Blurry Spot/Cloudy with Marque 9500 - AVS Forum
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post #1 of 14 Old 12-17-2013, 12:08 PM - Thread Starter
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I was calibrating my projector when I noticed that a section of the screen was blurry while the rest of the screen was pretty sharp. If you look at the photos below you can see that the menu is almost completely blurry, but there is a section where the text/lines are sharp. In the Convergence photo you can see that the image looks cloudy in a lot of areas and sharp in another. The only time the convergence is fully sharp is when the lines are purple.

The image on live tv doesn't looked unfocused, but it is "cloudy" - definitely noticeable.

Does anyone know what causes this? Is this a fix that can be made easily or is this a sign that I might need to buy some parts?





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post #2 of 14 Old 12-18-2013, 10:57 AM
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Hello

There is some contaminant in the green LC that looks to have deposited on the tube face or the C element lens. This can be corrected but will require taking the front of the tube apart. Dragan here has the experience to take care of this for you. It may require digging the tube out of the hardware or replacing the bellows if the bellows is glued to the C element lens. You may want to look directly into the other lenses and see if they are starting to fog also.

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post #3 of 14 Old 12-18-2013, 07:02 PM - Thread Starter
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I am a bit handy so if this is a simple procedure then I should have a problem doing it. Are there any guides or diagrams that could help me do everything? What is the likelihood I just make things worse?

Thanks!
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post #4 of 14 Old 12-19-2013, 07:54 AM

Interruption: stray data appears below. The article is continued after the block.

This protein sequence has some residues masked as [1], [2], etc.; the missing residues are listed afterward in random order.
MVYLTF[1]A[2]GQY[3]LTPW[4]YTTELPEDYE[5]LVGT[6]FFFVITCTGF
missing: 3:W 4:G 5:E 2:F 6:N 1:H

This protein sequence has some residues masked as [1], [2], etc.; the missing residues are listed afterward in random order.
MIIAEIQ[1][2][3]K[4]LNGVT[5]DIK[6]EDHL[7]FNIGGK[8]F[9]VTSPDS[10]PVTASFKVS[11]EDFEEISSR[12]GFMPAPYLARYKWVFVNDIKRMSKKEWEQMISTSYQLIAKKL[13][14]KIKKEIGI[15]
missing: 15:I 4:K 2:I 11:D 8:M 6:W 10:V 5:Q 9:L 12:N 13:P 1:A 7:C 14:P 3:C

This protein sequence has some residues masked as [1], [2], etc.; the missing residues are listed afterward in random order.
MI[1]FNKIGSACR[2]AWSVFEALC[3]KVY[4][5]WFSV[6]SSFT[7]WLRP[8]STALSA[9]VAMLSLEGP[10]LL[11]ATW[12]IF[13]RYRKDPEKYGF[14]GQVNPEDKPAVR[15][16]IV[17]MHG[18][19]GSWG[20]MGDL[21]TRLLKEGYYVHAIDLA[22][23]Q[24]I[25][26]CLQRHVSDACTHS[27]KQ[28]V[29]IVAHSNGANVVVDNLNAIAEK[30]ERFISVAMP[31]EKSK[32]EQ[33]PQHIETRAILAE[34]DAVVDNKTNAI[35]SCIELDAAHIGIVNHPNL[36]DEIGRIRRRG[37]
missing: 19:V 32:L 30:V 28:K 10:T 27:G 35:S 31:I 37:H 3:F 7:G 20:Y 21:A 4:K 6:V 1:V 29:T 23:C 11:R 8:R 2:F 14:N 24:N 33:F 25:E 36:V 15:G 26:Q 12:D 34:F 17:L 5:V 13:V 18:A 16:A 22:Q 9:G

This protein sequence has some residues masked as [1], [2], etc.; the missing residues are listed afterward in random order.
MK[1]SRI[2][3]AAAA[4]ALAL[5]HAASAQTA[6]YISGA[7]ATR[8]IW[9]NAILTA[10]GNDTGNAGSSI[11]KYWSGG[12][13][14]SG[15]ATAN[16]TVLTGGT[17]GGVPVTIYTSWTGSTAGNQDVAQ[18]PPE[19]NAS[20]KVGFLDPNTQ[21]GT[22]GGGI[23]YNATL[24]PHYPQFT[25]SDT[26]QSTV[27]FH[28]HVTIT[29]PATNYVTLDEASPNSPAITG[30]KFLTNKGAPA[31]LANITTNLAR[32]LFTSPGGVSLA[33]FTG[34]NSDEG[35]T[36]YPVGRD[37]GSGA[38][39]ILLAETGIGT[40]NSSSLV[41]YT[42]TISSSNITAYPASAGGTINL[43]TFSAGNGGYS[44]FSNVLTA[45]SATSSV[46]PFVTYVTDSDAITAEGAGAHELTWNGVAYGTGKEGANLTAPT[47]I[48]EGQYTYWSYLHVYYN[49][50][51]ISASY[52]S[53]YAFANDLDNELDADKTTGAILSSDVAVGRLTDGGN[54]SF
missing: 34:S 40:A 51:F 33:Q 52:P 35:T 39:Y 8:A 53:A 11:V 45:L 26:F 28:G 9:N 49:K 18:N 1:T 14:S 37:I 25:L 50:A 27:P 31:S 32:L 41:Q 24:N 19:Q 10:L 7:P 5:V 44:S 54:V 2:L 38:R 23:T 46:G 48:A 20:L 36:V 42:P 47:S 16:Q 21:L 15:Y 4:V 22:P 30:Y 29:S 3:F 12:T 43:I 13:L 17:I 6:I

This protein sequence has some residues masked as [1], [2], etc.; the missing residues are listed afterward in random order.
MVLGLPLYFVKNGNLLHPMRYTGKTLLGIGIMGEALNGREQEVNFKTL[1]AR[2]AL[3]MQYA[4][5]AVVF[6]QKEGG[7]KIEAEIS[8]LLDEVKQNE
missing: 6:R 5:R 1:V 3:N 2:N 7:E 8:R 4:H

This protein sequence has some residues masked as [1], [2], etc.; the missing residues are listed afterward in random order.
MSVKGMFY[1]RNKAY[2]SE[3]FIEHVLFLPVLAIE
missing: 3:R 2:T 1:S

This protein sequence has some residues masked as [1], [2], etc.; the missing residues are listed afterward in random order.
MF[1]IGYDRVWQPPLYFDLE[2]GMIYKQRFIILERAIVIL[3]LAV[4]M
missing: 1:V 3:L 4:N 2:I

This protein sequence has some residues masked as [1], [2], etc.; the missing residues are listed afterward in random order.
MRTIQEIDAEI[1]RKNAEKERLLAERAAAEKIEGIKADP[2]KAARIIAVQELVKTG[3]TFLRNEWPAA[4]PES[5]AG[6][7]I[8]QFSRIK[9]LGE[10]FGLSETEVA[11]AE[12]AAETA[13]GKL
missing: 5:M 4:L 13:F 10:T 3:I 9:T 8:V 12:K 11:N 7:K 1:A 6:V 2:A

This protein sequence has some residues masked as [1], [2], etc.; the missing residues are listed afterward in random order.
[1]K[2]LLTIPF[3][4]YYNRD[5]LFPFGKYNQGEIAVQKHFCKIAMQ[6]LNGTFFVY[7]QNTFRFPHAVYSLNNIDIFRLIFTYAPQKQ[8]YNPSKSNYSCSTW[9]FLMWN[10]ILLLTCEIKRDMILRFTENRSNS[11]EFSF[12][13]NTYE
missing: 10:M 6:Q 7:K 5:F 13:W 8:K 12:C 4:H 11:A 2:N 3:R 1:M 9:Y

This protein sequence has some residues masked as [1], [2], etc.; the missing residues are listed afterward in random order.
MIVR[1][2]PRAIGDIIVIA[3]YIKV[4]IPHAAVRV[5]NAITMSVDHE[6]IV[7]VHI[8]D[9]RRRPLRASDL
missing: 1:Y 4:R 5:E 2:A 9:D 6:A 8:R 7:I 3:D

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Hello

I would not describe this as a repair for beginners; you can try draining the glycol and removing the C element lens for access. If the C element is glued in place then ship the tube to Dragan for teardown and a new bellows

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post #5 of 14 Old 12-19-2013, 08:15 AM
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There's procedures on my site:

http://curtpalme.com/Marquee_LC_removal.shtm

Otherwise, I am selling new in the box green tubes for $650. that includes housings, yokes, etc. If your green tube is showing wear, that might be a far better way to go.

www.curtpalme.com - CRT tech info

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post #6 of 14 Old 12-19-2013, 09:52 AM - Thread Starter
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Yeeeeeaaah...once I saw "draining the glycol..." I kind of knew that I'd be contacting my local shop to come out. I'm a do-it-yourselfer, but I have learned when I need to swallow my pride and do what is best for the machine. I don't have enough experience with CRTs to make those adjustments and have the confidence that I won't make matters worse.

As long as the projector does not require any additional parts or maintenance, would the $650 for the green tube be the most I should expect to pay to fix this specific issue (excluding labor)?
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post #7 of 14 Old 12-19-2013, 11:36 AM
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Hello

That should be all of it. How many hours on the projector? A new green tube installed with 40,000 hour red and blue may have issues with setting good gray scale, as green might overpower red and blue

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post #8 of 14 Old 12-19-2013, 02:21 PM
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Quote:
Originally Posted by FensterBos View Post

I kind of knew that I'd be contacting my local shop to come out.

As long as the projector does not require any additional parts or maintenance, would the $650 for the green tube be the most I should expect to pay to fix this specific issue (excluding labor)?

No, your local 'shop' will look at it and go.. whaaaaaaaa?????? smile.gif Best case, you'd need to find an old timer TV repair guy that knows CRT stuff, but good luck with that, most have retired or have died off. And no, I'm not kidding!

CRT is strictly a do it yourself thing at this point.

Tim is right, check the hour count first, to see where your other tubes are at. Check tube wear as well.